Dallas, Texas (WiredPRNews.com) — The United States Equal Employment Opportunity Commission (“EEOC”) enforces federal anti-discrimination laws. Before an employee may file a federal lawsuit against an employer (or former employer) for alleged discrimination, the employee must first file a Charge of Discrimination with the EEOC. The EEOC then investigates the Charge and/or attempts to settle or mediate the matter.
The EEOC will do one of three things: (1) close its file without completing an investigation; (2) conclude that evidence does not establish that the employer violated the law; or (3) conclude that substantial evidence supports the employee’s claim. If the EEOC finds evidence of discrimination, it will attempt conciliation with the employee and the employer and, if that fails, decide whether to file suit in federal court. If the EEOC closes its file, is unable to find evidence of a violation, or decides not to file suit, the EEOC will issue a Notice or Right to Sue letter. The employee then has ninety days to file a federal lawsuit regarding the matter.—Once that ninety day time period expires, the employee may not pursue a federal lawsuit.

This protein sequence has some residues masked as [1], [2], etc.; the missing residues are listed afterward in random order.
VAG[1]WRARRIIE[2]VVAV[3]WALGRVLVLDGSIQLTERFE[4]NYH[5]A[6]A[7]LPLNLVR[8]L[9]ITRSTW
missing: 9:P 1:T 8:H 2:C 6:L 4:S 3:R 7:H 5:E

If you have filed a Charge with the EEOC or if you have received a Right to Sue letter, an employment lawyer may be able to help you either successfully navigate the EEOC’s administrative process or file a federal discrimination lawsuit. To speak with an attorney who specializes in employment law, contact the Dallas employment lawyers at Clouse Dunn Khoshbin LLP at [email protected] More information at: http://www.cdklawyers.com